CHRISTIAN PREACHER WINS RIGHT TO TAKE CASE TO EUROPEAN COURT OF JUSTICE
A Christian preacher has won the right to have his case referred to the European Court of Justice following an accusation that a state-supported radio station aimed at the Asian community discriminated against him because of his Christian beliefs and views.
Church of Scotland minister, Mahboob Masih, was a volunteer presenter on Awaz FM. His services were terminated after six years behind the microphone following a debate on air about the uniqueness of Christianity. This led to a phone-in discussion that angered the Muslim management of AWAZ, a community radio station. After being told he could no longer present the show as a result of the debate, the 37-year-old complained to an employment tribunal that he had lost his position for reasons related to religion or belief and was thus the victim of discrimination based on his faith as a Christian. The station denied discrimination, arguing that the tribunal has no powers to hear the case as Mr. Masih was not an employee.
In a ground-breaking decision, the case will be referred for a preliminary ruling to the European Court of Justice to decide if volunteers are protected by antidiscrimination legislation. If upheld, the consequences for employers in their dealings with volunteers who are open about their faith could be very significant.
AWAZ Radio is a Community Radio Station serving the Asian community in Glasgow. It is non-commercial and heavily supported by the state. In the radio show, Mr. Masih had spoken about the Christian view on the uniqueness of Christ and this was the first time that many Muslims in Glasgow would have heard about the Christian faith. Masih simply responded to questions raised by listeners and in response to a Muslim caller he clarified the religious difference between Christianity and Islam. It was a religious debate under free speech principles and no intemperate language was used.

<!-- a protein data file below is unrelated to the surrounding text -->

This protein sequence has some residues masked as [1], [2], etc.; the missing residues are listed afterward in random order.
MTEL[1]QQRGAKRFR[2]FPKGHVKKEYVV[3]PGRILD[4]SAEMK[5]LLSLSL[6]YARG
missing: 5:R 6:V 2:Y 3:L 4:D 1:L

Mr. Masih was required by the management to make a statement of apology for the handling of the broadcast, which he duly did, though he added a point expressing his belief in the importance of freedom of speech. After apologizing live on air, he was asked by the management to go to the mosque to make a further statement of apology. This, he felt, was inappropriate and on grounds of conscience did not accede to the request. He then wrote a letter to the radio station, stating that he believed he had done nothing wrong and that the request to apologize at the mosque was intimidatory. Masih has been supported throughout his case by the Christian Legal Centre who in turn instructed leading Human Rights barrister, Paul Diamond.
Employment Judge Raymond Williamson ruled on 26th August 2009 that the case should be referred to the European Court of Justice for a preliminary ruling on whether Masih’s status as a volunteer was protected by anti-discrimination legislation. The judge said, ‘I ask myself the question, ‘‘Can it be right that the respondent, a creature of statute, partly funded out of public funds and set up with the aim of promoting social cohesion, should be able to discriminate on religious grounds against the volunteer staff it is obliged to engage as a condition of its licence?’"
Masih said, ‘This case shows the scandalous use of public monies to support unlawful acts under the guise of social cohesion. I do not believe any other religious group could have acted like AWAZ Radio. I am grateful to the British courts. The Pakistani Christian Community intends to protest to the Scottish Parliament to highlight discriminatory treatment of Christians.’
Source: CCFON 2nd September 2009